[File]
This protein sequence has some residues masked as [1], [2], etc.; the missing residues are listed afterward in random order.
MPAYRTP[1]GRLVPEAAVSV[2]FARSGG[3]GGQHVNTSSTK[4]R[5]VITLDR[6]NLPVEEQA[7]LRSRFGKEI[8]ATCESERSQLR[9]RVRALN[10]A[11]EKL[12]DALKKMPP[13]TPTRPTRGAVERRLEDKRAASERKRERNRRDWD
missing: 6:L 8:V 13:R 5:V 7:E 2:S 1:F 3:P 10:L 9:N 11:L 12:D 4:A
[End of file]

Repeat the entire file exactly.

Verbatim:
This protein sequence has some residues masked as [1], [2], etc.; the missing residues are listed afterward in random order.
MPAYRTP[1]GRLVPEAAVSV[2]FARSGG[3]GGQHVNTSSTK[4]R[5]VITLDR[6]NLPVEEQA[7]LRSRFGKEI[8]ATCESERSQLR[9]RVRALN[10]A[11]EKL[12]DALKKMPP[13]TPTRPTRGAVERRLEDKRAASERKRERNRRDWD
missing: 6:L 8:V 13:R 5:V 7:E 2:S 1:F 3:P 10:L 9:N 11:L 12:D 4:A